So I've written a new Lovecraftian tale, my first explicit stab at the Mythos since "Her Acres of Pastoral Playground" appeared in Cthulhu's Reign in 2010.
My new story is called "The Sun Saw," and I'm proud to share that it will be appearing in Joseph S. Pulver's forthcoming anthology The Leaves of a Necronomicon.
The premise of Joe's book is delightful — Leaves traces the ownership of a single volume of The Necronomicon through the decades, in the manner of Accordion Crimes by Annie Proulx. Some contributors were asked to coordinate their efforts for narrative consistency. I, however, was not. I was asked to set my story in the 1950s, which I did.
"The Sun Saw" takes place in the same milieu as my story "Gutter" from Unseaming, though a casual reader probably wouldn't find any evidence of that. You'll just have to take my word for it for now; I'm working on a couple of stories that would make the connections clear, but they're nowhere close to finished.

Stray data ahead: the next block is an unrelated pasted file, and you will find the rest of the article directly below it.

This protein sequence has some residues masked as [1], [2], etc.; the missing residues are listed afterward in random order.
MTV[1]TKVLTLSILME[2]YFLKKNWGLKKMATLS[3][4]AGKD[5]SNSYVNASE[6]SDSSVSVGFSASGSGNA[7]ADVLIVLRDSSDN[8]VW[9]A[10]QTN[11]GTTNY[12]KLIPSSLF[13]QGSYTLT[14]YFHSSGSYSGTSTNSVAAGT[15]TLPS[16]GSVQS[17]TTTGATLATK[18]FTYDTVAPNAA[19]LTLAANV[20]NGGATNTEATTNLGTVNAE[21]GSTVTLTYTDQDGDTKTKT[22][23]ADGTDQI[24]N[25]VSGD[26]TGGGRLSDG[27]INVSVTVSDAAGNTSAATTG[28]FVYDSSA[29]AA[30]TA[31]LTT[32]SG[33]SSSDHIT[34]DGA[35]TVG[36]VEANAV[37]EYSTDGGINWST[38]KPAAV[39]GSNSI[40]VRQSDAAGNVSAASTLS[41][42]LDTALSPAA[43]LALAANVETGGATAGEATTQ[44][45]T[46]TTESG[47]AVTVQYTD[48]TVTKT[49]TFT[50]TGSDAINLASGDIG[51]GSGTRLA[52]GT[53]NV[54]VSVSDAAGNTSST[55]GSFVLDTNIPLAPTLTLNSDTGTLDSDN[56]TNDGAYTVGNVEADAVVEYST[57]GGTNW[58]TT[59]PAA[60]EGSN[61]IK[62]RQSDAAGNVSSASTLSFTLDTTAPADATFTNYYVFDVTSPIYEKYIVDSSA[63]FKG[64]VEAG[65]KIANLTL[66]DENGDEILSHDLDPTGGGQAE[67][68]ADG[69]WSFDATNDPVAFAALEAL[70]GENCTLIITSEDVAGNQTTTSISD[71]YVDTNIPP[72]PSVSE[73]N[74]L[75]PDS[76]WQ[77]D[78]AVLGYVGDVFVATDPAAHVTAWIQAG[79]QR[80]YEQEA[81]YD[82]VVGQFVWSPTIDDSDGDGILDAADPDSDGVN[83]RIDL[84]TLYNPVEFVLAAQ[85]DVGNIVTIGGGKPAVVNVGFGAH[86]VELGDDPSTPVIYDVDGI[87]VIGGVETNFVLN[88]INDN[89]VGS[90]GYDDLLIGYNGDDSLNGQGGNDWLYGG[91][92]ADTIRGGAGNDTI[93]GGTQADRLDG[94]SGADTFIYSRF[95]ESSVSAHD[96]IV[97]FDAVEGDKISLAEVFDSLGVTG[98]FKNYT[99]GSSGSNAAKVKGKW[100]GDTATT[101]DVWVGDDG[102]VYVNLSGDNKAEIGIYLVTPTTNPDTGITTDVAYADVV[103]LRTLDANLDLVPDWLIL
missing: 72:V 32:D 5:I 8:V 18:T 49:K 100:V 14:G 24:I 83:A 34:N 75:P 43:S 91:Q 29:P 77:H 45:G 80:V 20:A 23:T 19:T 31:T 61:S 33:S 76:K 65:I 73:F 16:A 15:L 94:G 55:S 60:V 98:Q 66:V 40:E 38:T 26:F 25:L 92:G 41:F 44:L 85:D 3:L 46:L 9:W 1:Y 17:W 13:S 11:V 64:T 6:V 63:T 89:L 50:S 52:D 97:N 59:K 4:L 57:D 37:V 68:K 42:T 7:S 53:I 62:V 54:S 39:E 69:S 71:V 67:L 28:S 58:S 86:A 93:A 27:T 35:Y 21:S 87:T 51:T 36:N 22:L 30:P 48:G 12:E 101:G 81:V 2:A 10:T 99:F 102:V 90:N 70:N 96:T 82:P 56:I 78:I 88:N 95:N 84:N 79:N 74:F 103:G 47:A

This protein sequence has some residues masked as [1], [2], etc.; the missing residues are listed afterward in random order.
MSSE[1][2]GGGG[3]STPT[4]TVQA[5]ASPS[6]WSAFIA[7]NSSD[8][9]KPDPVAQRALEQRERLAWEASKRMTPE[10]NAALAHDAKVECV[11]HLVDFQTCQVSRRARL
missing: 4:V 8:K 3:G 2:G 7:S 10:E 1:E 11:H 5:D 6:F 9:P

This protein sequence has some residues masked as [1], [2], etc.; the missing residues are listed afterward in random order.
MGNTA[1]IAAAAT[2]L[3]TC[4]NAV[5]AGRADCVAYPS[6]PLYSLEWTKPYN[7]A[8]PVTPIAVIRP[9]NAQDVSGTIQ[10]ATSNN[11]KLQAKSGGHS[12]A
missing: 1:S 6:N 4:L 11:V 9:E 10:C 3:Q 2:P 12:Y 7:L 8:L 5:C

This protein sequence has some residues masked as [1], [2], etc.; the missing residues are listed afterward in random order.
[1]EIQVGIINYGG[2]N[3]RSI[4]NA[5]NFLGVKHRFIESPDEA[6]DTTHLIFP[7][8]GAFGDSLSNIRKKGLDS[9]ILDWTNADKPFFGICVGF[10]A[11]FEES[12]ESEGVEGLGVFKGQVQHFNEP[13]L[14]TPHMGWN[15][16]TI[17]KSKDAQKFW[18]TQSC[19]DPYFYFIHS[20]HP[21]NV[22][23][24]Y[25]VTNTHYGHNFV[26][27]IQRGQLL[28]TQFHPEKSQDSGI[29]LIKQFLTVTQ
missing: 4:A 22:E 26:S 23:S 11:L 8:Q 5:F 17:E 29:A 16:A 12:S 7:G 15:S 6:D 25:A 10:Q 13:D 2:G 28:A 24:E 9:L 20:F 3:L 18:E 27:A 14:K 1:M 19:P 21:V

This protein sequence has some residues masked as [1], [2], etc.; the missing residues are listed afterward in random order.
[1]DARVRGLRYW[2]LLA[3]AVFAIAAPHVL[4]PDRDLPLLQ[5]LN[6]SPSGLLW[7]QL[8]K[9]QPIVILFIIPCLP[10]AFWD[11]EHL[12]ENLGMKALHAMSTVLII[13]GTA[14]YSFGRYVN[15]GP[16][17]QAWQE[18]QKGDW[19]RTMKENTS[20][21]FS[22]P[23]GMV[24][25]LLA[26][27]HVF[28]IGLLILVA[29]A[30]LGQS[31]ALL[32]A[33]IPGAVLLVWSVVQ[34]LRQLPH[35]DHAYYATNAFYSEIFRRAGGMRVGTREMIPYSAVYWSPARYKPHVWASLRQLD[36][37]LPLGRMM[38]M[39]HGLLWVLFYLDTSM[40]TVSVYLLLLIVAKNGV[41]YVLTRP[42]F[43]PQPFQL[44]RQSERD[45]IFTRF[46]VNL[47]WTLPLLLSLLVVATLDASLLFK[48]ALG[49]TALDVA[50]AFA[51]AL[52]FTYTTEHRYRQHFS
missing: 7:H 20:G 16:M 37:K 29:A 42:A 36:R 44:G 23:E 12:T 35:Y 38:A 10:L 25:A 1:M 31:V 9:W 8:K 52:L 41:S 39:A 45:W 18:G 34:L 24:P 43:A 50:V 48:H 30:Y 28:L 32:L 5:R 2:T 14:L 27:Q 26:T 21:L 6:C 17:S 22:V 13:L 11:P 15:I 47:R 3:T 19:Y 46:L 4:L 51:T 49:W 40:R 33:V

Chaosium intends to release The Leaves of a Necronomicon in August. (August will be a big month for me, as that's when Rhonda Parrish's Corvidae anthology is also scheduled to drop, with my new story "The Cruelest Team Will Win," set in the same continuum as my stories "The Hiker's Tale" and "Follow the Wounded One.")
Speaking of works tied to other works, which I seem to be doing a lot of lately, my poem "Dearly Beloved," published last year in Postscripts to Darkness, landed a Rhysling Award nomination. The poem is set in the same far future Earth as my short stories "Twa Sisters" and "Still Life With Skull." (And I'm right now working on a new story in that series.)
I'm grateful to Dominik Parisien for giving the poem a home (this is on top of all the work he did editing my newest poetry collection, Hungry Constellations.) I owe the man at least a beer, don't you think?